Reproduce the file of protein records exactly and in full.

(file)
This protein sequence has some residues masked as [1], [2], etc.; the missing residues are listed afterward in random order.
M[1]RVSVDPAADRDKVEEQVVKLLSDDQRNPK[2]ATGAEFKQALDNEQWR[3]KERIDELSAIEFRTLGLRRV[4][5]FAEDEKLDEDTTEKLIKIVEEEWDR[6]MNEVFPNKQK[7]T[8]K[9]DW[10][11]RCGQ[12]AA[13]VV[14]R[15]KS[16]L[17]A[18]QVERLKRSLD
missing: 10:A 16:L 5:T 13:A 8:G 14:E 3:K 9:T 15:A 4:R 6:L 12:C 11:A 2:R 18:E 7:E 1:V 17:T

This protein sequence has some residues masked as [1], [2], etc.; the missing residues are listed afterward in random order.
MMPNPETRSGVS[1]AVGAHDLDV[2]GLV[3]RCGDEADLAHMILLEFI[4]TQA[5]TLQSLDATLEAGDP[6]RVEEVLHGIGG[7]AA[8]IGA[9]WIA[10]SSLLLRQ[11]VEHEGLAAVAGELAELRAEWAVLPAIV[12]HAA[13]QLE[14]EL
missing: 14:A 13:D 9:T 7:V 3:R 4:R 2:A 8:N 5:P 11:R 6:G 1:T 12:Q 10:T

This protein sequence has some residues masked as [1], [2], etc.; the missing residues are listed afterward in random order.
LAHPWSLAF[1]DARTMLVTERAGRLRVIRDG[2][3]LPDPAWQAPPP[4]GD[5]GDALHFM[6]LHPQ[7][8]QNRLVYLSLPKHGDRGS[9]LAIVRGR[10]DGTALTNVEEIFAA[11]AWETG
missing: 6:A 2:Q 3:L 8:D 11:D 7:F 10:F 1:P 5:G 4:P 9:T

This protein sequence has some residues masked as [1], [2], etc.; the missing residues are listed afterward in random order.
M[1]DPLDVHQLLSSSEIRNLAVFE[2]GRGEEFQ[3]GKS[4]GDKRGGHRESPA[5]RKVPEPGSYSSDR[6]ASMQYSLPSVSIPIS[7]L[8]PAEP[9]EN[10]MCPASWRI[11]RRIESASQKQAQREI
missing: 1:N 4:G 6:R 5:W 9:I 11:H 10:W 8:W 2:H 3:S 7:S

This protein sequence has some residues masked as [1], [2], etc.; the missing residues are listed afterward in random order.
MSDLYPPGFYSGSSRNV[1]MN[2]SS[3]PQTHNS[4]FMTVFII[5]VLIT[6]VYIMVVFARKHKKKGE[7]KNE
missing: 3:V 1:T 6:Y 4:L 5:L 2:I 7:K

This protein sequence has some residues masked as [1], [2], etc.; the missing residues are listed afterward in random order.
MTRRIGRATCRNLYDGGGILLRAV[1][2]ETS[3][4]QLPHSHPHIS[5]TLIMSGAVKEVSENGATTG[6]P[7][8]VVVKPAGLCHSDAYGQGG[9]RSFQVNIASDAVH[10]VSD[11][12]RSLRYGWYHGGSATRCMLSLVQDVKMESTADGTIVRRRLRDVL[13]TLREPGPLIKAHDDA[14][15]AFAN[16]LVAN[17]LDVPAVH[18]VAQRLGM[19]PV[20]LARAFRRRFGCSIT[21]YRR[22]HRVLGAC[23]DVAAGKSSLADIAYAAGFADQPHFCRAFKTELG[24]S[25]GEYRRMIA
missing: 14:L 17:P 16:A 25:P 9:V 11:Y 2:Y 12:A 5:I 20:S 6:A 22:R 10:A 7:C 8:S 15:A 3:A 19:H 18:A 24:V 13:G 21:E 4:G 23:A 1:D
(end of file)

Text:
This protein sequence has some residues masked as [1], [2], etc.; the missing residues are listed afterward in random order.
M[1]RVSVDPAADRDKVEEQVVKLLSDDQRNPK[2]ATGAEFKQALDNEQWR[3]KERIDELSAIEFRTLGLRRV[4][5]FAEDEKLDEDTTEKLIKIVEEEWDR[6]MNEVFPNKQK[7]T[8]K[9]DW[10][11]RCGQ[12]AA[13]VV[14]R[15]KS[16]L[17]A[18]QVERLKRSLD
missing: 10:A 16:L 5:T 13:A 8:G 14:E 3:K 9:T 15:A 4:R 6:L 12:C 11:A 2:R 18:E 7:E 1:V 17:T

This protein sequence has some residues masked as [1], [2], etc.; the missing residues are listed afterward in random order.
MMPNPETRSGVS[1]AVGAHDLDV[2]GLV[3]RCGDEADLAHMILLEFI[4]TQA[5]TLQSLDATLEAGDP[6]RVEEVLHGIGG[7]AA[8]IGA[9]WIA[10]SSLLLRQ[11]VEHEGLAAVAGELAELRAEWAVLPAIV[12]HAA[13]QLE[14]EL
missing: 14:A 13:D 9:T 7:V 3:R 4:R 2:A 8:N 5:P 11:R 6:G 1:T 12:Q 10:T

This protein sequence has some residues masked as [1], [2], etc.; the missing residues are listed afterward in random order.
LAHPWSLAF[1]DARTMLVTERAGRLRVIRDG[2][3]LPDPAWQAPPP[4]GD[5]GDALHFM[6]LHPQ[7][8]QNRLVYLSLPKHGDRGS[9]LAIVRGR[10]DGTALTNVEEIFAA[11]AWETG
missing: 6:A 2:Q 3:L 8:D 11:D 7:F 10:F 1:P 5:G 4:P 9:T

This protein sequence has some residues masked as [1], [2], etc.; the missing residues are listed afterward in random order.
M[1]DPLDVHQLLSSSEIRNLAVFE[2]GRGEEFQ[3]GKS[4]GDKRGGHRESPA[5]RKVPEPGSYSSDR[6]ASMQYSLPSVSIPIS[7]L[8]PAEP[9]EN[10]MCPASWRI[11]RRIESASQKQAQREI
missing: 1:N 4:G 6:R 5:W 9:I 11:H 10:W 8:W 2:H 3:S 7:S

This protein sequence has some residues masked as [1], [2], etc.; the missing residues are listed afterward in random order.
MSDLYPPGFYSGSSRNV[1]MN[2]SS[3]PQTHNS[4]FMTVFII[5]VLIT[6]VYIMVVFARKHKKKGE[7]KNE
missing: 3:V 1:T 6:Y 4:L 5:L 2:I 7:K

This protein sequence has some residues masked as [1], [2], etc.; the missing residues are listed afterward in random order.
MTRRIGRATCRNLYDGGGILLRAV[1][2]ETS[3][4]QLPHSHPHIS[5]TLIMSGAVKEVSENGATTG[6]P[7][8]VVVKPAGLCHSDAYGQGG[9]RSFQVNIASDAVH[10]VSD[11][12]RSLRYGWYHGGSATRCMLSLVQDVKMESTADGTIVRRRLRDVL[13]TLREPGPLIKAHDDA[14][15]AFAN[16]LVAN[17]LDVPAVH[18]VAQRLGM[19]PV[20]LARAFRRRFGCSIT[21]YRR[22]HRVLGAC[23]DVAAGKSSLADIAYAAGFADQPHFCRAFKTELG[24]S[25]GEYRRMIA
missing: 14:L 17:P 16:A 25:P 9:V 11:Y 2:Y 12:A 5:I 20:S 6:A 22:R 10:A 7:C 8:S 15:A 3:A 19:H 18:A 24:V 13:G 21:E 4:G 23:A 1:D